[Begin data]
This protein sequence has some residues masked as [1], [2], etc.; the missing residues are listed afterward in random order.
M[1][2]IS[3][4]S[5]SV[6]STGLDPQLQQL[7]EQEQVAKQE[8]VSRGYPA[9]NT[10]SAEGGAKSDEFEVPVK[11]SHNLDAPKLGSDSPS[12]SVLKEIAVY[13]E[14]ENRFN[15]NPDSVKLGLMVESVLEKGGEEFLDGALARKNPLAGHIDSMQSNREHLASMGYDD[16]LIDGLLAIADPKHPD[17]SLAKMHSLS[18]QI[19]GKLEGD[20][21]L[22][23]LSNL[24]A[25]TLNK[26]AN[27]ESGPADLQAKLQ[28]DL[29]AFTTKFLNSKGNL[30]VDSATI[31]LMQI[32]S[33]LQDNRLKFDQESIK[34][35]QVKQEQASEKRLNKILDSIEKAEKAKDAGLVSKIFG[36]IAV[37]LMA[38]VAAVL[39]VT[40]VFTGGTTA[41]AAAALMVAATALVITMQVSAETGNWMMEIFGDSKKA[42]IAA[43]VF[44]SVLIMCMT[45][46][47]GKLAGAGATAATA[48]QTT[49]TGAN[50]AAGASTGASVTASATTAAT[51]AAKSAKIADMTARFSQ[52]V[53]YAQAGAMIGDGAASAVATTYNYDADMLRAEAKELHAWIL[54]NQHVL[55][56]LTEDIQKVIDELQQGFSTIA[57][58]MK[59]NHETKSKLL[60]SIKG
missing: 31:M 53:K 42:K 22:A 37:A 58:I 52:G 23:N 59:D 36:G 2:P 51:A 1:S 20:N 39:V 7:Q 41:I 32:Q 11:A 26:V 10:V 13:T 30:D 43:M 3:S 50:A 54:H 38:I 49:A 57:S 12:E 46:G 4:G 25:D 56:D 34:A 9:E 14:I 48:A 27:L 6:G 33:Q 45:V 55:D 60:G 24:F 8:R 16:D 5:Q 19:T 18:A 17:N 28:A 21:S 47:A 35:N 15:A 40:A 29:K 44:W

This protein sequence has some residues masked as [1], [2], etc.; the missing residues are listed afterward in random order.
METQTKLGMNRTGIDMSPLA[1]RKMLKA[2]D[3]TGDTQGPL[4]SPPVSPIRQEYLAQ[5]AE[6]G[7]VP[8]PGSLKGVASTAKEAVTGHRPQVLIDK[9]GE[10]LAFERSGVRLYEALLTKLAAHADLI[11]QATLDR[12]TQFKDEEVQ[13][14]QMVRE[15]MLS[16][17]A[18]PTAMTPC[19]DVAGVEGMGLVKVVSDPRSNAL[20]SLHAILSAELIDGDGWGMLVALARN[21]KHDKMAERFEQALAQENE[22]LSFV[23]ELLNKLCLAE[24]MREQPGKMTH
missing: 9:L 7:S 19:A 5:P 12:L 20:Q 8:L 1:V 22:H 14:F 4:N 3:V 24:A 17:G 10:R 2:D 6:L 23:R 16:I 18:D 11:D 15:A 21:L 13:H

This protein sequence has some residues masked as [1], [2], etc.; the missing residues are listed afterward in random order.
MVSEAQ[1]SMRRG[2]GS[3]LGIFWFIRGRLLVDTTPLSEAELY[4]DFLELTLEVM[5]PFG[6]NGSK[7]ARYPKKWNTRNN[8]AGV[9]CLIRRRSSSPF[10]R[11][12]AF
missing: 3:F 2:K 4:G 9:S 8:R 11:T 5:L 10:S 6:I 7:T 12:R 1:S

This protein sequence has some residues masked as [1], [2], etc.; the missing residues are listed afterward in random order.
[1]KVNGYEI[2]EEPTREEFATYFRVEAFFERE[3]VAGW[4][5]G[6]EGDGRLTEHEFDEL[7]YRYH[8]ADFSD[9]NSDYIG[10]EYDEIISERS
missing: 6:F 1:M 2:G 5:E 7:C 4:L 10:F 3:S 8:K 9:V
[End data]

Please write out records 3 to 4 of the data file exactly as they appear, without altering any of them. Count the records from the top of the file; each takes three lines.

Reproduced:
This protein sequence has some residues masked as [1], [2], etc.; the missing residues are listed afterward in random order.
MVSEAQ[1]SMRRG[2]GS[3]LGIFWFIRGRLLVDTTPLSEAELY[4]DFLELTLEVM[5]PFG[6]NGSK[7]ARYPKKWNTRNN[8]AGV[9]CLIRRRSSSPF[10]R[11][12]AF
missing: 3:F 2:K 4:G 9:S 8:R 11:T 5:L 10:S 6:I 7:T 12:R 1:S

This protein sequence has some residues masked as [1], [2], etc.; the missing residues are listed afterward in random order.
[1]KVNGYEI[2]EEPTREEFATYFRVEAFFERE[3]VAGW[4][5]G[6]EGDGRLTEHEFDEL[7]YRYH[8]ADFSD[9]NSDYIG[10]EYDEIISERS
missing: 6:F 1:M 2:G 5:E 7:C 4:L 10:F 3:S 8:K 9:V